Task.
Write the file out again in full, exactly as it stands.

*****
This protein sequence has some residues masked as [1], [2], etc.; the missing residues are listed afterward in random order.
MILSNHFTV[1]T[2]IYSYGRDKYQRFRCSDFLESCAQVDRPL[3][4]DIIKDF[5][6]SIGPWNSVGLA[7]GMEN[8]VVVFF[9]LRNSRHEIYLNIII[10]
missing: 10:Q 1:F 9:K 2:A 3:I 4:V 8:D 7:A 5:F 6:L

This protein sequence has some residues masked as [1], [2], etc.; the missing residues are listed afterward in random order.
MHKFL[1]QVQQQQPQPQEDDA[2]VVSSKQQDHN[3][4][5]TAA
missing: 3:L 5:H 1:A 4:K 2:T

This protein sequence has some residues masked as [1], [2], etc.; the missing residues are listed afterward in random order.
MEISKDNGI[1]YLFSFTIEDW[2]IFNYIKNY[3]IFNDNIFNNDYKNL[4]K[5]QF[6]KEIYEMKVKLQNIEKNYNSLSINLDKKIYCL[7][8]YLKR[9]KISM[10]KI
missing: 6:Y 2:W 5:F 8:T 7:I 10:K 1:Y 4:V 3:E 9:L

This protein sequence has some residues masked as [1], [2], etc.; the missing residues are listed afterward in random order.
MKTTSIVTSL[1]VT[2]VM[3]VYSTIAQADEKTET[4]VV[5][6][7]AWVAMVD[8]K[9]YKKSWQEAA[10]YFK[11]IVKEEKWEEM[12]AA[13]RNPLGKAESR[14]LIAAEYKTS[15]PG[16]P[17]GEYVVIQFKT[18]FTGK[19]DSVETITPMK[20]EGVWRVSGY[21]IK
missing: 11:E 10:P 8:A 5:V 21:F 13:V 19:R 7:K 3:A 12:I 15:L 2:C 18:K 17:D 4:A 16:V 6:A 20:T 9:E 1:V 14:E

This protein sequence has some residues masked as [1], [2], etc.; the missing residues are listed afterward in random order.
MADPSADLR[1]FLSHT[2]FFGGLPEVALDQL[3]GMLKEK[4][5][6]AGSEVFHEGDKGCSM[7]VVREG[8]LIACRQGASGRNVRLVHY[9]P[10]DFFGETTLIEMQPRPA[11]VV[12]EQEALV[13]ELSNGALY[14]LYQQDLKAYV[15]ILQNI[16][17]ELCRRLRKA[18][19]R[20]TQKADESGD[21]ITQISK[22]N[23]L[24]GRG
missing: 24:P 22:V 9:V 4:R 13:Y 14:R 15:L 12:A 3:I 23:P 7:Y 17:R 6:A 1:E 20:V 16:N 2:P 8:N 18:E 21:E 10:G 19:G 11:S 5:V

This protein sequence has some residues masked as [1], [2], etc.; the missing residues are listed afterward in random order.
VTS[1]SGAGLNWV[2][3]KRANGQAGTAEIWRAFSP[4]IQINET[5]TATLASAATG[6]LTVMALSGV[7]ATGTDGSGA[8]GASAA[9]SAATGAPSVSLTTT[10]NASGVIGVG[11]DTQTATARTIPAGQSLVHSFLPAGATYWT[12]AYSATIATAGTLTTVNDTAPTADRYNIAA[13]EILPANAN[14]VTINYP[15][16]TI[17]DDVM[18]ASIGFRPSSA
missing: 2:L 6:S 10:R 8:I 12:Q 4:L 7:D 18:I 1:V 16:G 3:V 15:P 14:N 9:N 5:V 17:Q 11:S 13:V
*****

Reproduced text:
This protein sequence has some residues masked as [1], [2], etc.; the missing residues are listed afterward in random order.
MILSNHFTV[1]T[2]IYSYGRDKYQRFRCSDFLESCAQVDRPL[3][4]DIIKDF[5][6]SIGPWNSVGLA[7]GMEN[8]VVVFF[9]LRNSRHEIYLNIII[10]
missing: 10:Q 1:F 9:K 2:A 3:I 4:V 8:D 7:A 5:F 6:L

This protein sequence has some residues masked as [1], [2], etc.; the missing residues are listed afterward in random order.
MHKFL[1]QVQQQQPQPQEDDA[2]VVSSKQQDHN[3][4][5]TAA
missing: 3:L 5:H 1:A 4:K 2:T

This protein sequence has some residues masked as [1], [2], etc.; the missing residues are listed afterward in random order.
MEISKDNGI[1]YLFSFTIEDW[2]IFNYIKNY[3]IFNDNIFNNDYKNL[4]K[5]QF[6]KEIYEMKVKLQNIEKNYNSLSINLDKKIYCL[7][8]YLKR[9]KISM[10]KI
missing: 6:Y 2:W 5:F 8:T 7:I 10:K 1:Y 4:V 3:E 9:L

This protein sequence has some residues masked as [1], [2], etc.; the missing residues are listed afterward in random order.
MKTTSIVTSL[1]VT[2]VM[3]VYSTIAQADEKTET[4]VV[5][6][7]AWVAMVD[8]K[9]YKKSWQEAA[10]YFK[11]IVKEEKWEEM[12]AA[13]RNPLGKAESR[14]LIAAEYKTS[15]PG[16]P[17]GEYVVIQFKT[18]FTGK[19]DSVETITPMK[20]EGVWRVSGY[21]IK
missing: 11:E 10:P 8:A 5:V 21:F 13:V 19:R 7:K 3:A 12:I 15:L 2:C 18:K 17:D 4:A 16:V 6:A 20:T 9:E 1:V 14:E

This protein sequence has some residues masked as [1], [2], etc.; the missing residues are listed afterward in random order.
MADPSADLR[1]FLSHT[2]FFGGLPEVALDQL[3]GMLKEK[4][5][6]AGSEVFHEGDKGCSM[7]VVREG[8]LIACRQGASGRNVRLVHY[9]P[10]DFFGETTLIEMQPRPA[11]VV[12]EQEALV[13]ELSNGALY[14]LYQQDLKAYV[15]ILQNI[16][17]ELCRRLRKA[18][19]R[20]TQKADESGD[21]ITQISK[22]N[23]L[24]GRG
missing: 24:P 22:V 9:V 4:R 13:Y 14:R 15:L 12:A 3:I 23:P 7:Y 17:R 6:A 1:E 20:V 16:N 2:P 8:N 18:E 21:E 10:G 19:G 11:S 5:V

This protein sequence has some residues masked as [1], [2], etc.; the missing residues are listed afterward in random order.
VTS[1]SGAGLNWV[2][3]KRANGQAGTAEIWRAFSP[4]IQINET[5]TATLASAATG[6]LTVMALSGV[7]ATGTDGSGA[8]GASAA[9]SAATGAPSVSLTTT[10]NASGVIGVG[11]DTQTATARTIPAGQSLVHSFLPAGATYWT[12]AYSATIATAGTLTTVNDTAPTADRYNIAA[13]EILPANAN[14]VTINYP[15][16]TI[17]DDVM[18]ASIGFRPSSA
missing: 2:L 6:S 10:R 8:I 12:Q 4:L 7:D 18:I 1:V 16:G 3:V 15:P 14:N 9:N 5:V 17:Q 11:S 13:V